The Russia divide is clearly testing that loyalty. Former Rep. Liz Cheney, the Republican from Wyoming, who was ousted for her opposition to former President Donald Trump, has referred to the “Putin wing” of the GOP as a threat to the US.

Rep. Michael McCaul, the Texas Republican who chairs the House Foreign Affairs Committee, told Puck News this month that Russian propaganda has “infected a good chunk of my party’s base,” threatening the Ukraine aid.

Asked about that propaganda comment by Tapper earlier this month, Rep. Mike Turner of Ohio, who chairs the House Intelligence Committee, agreed.

“Oh, it is absolutely true,” he said.

“To the extent that this propaganda takes hold, it makes it more difficult for us to really see this as an authoritarian-versus-democracy battle, which is what it is,” Turner said.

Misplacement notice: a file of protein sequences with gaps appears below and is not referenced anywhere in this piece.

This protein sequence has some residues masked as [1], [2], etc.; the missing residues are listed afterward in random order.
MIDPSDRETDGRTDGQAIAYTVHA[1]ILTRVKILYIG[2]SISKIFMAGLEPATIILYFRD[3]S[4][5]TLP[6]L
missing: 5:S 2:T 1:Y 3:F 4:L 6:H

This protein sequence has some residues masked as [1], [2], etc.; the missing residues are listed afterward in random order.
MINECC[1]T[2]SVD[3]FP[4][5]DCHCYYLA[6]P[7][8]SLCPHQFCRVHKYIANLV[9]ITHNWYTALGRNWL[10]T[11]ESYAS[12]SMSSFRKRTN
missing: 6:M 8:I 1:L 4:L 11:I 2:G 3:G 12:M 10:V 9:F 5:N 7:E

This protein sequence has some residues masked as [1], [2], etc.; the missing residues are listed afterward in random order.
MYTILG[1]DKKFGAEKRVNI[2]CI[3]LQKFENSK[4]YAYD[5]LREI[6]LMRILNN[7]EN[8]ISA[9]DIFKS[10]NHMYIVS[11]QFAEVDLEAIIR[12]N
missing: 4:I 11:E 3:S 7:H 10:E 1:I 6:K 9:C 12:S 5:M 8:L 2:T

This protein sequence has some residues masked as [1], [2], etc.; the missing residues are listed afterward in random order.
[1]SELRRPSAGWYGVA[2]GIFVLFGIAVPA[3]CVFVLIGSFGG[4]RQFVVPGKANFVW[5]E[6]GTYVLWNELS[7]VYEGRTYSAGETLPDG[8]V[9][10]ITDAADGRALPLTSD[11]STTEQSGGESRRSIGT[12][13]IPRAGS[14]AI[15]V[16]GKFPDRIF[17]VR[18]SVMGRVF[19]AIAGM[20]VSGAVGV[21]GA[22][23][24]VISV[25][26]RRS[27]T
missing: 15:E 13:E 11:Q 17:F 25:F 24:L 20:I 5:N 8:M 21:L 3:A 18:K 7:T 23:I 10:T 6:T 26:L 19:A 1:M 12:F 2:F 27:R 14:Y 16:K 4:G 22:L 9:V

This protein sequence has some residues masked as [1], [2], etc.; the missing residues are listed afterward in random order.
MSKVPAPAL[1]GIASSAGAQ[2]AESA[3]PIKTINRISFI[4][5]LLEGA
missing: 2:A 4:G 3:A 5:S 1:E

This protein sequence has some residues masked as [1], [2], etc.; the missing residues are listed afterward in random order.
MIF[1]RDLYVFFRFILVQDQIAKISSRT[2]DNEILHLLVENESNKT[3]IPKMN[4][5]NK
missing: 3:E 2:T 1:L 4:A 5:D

Greene, who former Rep. Ken Buck of Colorado described as “Moscow Marjorie” during one recent CNN interview, has said on conservative media outlets that she is not concerned that Putin’s aggression against Ukraine will spread.

In a post on X this past weekend, she suggested US military funding would go to “Ukrainian Nazis,” repeating a false claim about Ukraine pushed by Putin.

Johnson still has the key support of Trump. The two appeared together at Mar-a-Lago last week, and Johnson has bought into Trump’s proposal to structure some Ukraine aid as a loan rather than direct aid. While Democrats have long complained that Trump shows deference to Putin, Johnson made the argument to Tapper that Trump could negotiate a peace deal in Ukraine.

Johnson said he’s not going to be consumed by thinking about efforts within his own party to oust him. “Right now I gotta do my job,” he said, although he refused to comment on what would happen if Democrats ultimately vote to keep him as speaker. “When you do the right thing, you let the chips fall where they may,” he said.